Gates had all the rights of due process afforded him with the Fourth, Fifth and Fourteen Amendments of the US Constitution. But, at that place and time, Crowley had the power to arrest and detain him on nothing more than his judgment that Gates was acting “loud and tumultuous … in a public space.”

But Crowley is white; Gates is black. It is now a race issue. CNN rolled out every person of color they had on their staff, drummed up some others as pundits and ran with the race card. Lou Dobbs had an entire show last night on this, asking one inane question after another just to stoke up controversy (or run out the clock.)

But it should be a power issue. It should be an issue of why persons in the United States of America, white or black, feel that they are about to become victims at any moment in time of local authorities. Small business owners become victims of tax offices who send letters saying “you owe” a certain amount. Parents become victims of child protection agencies because someone saw them spank their child in public and cried “child abuse.” Teachers become victims of the students they seek to teach when they show a kindness with a hug, especially male teachers. Homeowners become victims of city managers who use the power of eminent domain to put walkways across their property.

I don’t fear a letter from the IRS as much as I fear a letter from the tax people from the City of Vandalia or the code compliance officer driving around Englewood in his little blue truck. For the IRS, it is never personal; it is simply a business calculation. Here is what you paid, here is what we think you owe, either defend it or pay up. With the local tax or government office, it always becomes personal. When you challenge the claim, you challenge the integrity and intelligence of the local official who decided you owe the money or the fine. If, you square off, they will use the entire resources of their office to bend you to their will. As Gates knew he should have, we bend to the will of power, pay our homage and live to fight another day. You let the small authorities win the battles so you can ultimately win the war.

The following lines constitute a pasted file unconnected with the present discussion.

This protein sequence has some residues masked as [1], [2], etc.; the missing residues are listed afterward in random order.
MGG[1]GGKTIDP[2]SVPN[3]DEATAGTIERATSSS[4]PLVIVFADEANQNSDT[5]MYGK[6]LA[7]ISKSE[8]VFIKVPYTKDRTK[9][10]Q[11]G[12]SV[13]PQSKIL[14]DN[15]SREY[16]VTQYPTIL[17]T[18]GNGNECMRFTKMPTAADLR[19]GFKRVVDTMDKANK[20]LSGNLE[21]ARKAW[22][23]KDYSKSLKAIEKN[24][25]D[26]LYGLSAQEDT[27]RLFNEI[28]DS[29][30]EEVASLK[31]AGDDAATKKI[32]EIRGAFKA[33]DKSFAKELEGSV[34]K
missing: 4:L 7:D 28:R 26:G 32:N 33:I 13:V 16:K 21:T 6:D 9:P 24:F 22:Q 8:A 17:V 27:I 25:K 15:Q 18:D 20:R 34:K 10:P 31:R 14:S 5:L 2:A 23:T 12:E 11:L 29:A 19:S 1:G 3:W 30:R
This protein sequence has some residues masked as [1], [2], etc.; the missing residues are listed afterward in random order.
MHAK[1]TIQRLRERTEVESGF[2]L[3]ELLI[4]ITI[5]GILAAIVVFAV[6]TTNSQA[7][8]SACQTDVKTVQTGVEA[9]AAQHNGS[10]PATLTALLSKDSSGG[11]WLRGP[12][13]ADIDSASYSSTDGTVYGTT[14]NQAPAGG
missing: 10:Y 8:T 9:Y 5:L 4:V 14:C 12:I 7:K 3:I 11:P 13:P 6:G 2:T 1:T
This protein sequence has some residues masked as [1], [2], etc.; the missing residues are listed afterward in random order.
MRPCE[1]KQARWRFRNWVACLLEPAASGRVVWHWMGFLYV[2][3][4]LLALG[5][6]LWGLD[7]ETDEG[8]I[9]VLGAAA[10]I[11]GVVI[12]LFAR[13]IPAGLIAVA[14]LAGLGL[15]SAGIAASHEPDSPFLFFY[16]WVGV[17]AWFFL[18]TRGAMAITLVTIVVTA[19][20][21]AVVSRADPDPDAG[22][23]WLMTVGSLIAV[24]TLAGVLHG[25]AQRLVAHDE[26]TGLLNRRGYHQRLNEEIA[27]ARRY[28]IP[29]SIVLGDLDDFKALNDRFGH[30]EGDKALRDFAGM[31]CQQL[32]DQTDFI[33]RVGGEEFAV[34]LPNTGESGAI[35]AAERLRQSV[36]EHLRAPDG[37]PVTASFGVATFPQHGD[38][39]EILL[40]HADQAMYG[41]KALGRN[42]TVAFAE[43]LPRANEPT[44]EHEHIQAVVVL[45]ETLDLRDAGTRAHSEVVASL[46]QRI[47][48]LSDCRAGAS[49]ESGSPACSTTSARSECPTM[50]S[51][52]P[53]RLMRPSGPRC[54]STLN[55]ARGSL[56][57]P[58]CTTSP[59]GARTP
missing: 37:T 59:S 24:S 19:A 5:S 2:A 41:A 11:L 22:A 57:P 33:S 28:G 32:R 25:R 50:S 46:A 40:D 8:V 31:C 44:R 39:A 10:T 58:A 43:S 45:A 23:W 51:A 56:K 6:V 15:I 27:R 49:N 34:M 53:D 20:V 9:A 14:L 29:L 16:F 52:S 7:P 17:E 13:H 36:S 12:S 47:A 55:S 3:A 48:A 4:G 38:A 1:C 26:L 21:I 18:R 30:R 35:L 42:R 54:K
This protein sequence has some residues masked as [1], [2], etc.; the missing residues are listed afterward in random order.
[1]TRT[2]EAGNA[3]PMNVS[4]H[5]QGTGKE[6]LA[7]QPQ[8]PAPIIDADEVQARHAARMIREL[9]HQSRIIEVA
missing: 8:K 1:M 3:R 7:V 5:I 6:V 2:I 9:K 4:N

But Gates had had enough of paying homage. He unwisely thought he could win the battle. He was wrong. Had he kept his mouth shut and cooperated with Crowley, he would not have been arrested and spent four hours in jail. This probably works the same with any Cambridge police officer, black or white.

President Obama knew this nuance, but he is black. And in the media, a black man can only think with his blackness. But, being a smarter man than the media, he bowed in homage to their pettiness. “Yes, you were right, it was stupid of me to say the police ‘acted stupidly*’ when Gates did as well. Mea culpa. Let’s all drink beer!”

By running with the race card instead of the local power abuse card, the media just gave up on what was the real story. The race card was easy to see, easy to frame, easy to produce. People on television are clearly white or not. It is easy to put up a black pundit against a white pundit, throw in a stupid host (yes, I said stupid) like Dobbs, tell him to stoke up the fire regardless of the discussion and that makes for great TV. Playing the race card is safer than exploring the abuse of local power because abuse of local power is too close to where we all live. We are all allowed to live safely under the US Constitution at the pleasure of the local City Council and local police. If you doubt this, get more than three people together with signs and go assert your First Amendment rights of assembly and speech in front of your local city offices. Let me know how that turns out for you.